The two couples takes trips out to the moors together, where Brady shows Dave how to fire a gun. They talk about robbing a bank, as the Smiths are low on funds and about to get evicted. Myra comes to get Dave one night and takes him back to their house where he witnesses Brady kill a man. Dave is horrified and tells his wife. Together they approach the police, who pick up Brady and Myra, who lie and say that Dave helped Brady kill the man.
Dave tells the police that Brady boasted of having killed someone before. and he shows them photos taken on the moor. The police begin to look at Brady and Hindley as suspects but they have no evidence of the missing children. Life is getting harder for the Smiths, who are looked up as suspects despite the fact that they came to the police of their own volition. If only they could find the spot where the photos were taken, then maybe they’ll be able to find the childrens’ graves and make a case against the pair.
This is the true story of the Moors Murders, a case I read about many years ago. The series is very well done, and very well acted. Most of it is from the POV of Maureen and Dave Smith, and doesn’t glorify the killers in any way. It’s very informative and interesting besides being good drama. I give this series 4.5 Stars.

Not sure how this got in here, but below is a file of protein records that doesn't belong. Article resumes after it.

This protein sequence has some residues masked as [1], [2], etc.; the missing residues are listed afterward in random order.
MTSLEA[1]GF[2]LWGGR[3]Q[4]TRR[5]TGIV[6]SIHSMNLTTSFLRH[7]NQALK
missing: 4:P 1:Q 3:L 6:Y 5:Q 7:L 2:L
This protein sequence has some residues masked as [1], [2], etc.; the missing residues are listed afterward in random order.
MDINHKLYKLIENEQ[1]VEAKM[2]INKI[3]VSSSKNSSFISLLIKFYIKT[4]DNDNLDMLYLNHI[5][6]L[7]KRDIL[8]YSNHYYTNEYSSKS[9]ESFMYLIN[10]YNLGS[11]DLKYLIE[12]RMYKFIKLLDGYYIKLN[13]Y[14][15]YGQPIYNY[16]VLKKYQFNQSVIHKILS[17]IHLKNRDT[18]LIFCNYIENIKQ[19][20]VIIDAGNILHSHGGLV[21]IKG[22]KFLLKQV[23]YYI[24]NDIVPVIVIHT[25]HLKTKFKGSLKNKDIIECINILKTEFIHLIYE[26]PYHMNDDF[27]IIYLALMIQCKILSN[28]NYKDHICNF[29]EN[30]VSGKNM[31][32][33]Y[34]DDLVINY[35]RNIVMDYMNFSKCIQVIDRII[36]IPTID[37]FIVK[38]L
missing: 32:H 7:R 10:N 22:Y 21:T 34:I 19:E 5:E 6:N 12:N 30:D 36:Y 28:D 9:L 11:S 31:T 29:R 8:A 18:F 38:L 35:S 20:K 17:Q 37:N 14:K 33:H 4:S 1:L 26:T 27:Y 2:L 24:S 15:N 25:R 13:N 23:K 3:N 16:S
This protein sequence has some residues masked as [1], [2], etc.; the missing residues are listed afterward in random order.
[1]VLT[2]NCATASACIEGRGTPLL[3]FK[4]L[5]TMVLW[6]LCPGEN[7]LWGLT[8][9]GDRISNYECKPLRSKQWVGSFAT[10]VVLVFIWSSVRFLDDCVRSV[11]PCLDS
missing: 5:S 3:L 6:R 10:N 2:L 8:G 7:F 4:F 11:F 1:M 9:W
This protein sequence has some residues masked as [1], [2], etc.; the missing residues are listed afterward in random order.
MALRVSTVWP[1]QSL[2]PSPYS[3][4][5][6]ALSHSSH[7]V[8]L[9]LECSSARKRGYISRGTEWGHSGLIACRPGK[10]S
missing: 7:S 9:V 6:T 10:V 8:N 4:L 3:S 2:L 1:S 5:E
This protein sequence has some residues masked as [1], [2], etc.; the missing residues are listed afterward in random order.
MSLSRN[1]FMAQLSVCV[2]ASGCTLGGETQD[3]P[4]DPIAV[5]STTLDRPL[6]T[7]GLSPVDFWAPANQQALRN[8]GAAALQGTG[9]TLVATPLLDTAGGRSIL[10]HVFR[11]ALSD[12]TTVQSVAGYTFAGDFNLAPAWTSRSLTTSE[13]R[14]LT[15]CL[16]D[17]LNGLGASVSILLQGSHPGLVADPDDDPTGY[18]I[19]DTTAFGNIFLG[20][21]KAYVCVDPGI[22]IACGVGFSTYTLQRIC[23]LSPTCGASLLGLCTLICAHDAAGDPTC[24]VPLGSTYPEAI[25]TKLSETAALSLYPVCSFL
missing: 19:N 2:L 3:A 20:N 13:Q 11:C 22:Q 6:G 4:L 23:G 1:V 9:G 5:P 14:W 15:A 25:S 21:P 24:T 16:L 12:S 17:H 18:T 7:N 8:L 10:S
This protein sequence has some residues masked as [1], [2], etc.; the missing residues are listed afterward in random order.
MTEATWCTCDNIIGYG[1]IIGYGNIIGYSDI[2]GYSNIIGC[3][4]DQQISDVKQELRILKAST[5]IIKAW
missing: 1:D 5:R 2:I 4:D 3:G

Jeepers Creepers 2
The Creeper lies dormant for 23 years and then he returns for 23 days in order to feed. Twenty-three years have passed since the last time, and now it’s day 22…
Billy Taggart is helping out on the family farm, putting up scarecrows, when he notices that one is acting rather strangely. Too late, he realizes this is no real scarecrow. Despite his screams for help, his father Jack Sr (Ray Wise) and older brother Jack Jr (Luke Edwards) are helpless to do other than watch as he is flown away by a large creature.
On Day 23, a busload of high school students is returning from a victorious tournament. Suddenly the bus lurches to a halt. The bus driver, Betty (Diane Delano) discovers a strange looking implement has shredded the tire, something very odd and disturbing, as it contains what appears to be a human tooth.
It’s getting dark, but no one can get cell reception. So the coach goes out to light some flares and put
them on the road so they can be seen. But he suddenly disappears. Another adult goes to finish the job, but this time they see what flies out of the sky and grabs him, to their horror!
One by one the adults are picked off, leaving just the frightened teens. But rather than behaving like a team, they fight amongst themselves, which doesn’t help the situation. When they finally manage to make contact with someone, he tries to pinpoint their location, but they only vaguely know where they are. They believe that help is now on the way, but they have only managed to contact Jack Taggart Sr, who is determined to kill the creature who killed his son.
I liked this sequel to the original Jeepers Creepers. It has a solid premise and decent acting. Not surprising that it has good production values, it’s a Coppola production. It was certainly creepy, and the division among the team players was realistic, although it never came out and said racism, but it was pretty evident what the problem was, at least for one student.
The part about the student who had some kind of telepathic abilities, though, was a bit much, and really just served as exposition to explain to the kids what they were dealing with. Seemed kind of hokey to me. Still, all in all, it was a decent horror film, and worth watching. I’ll give it 4 Stars.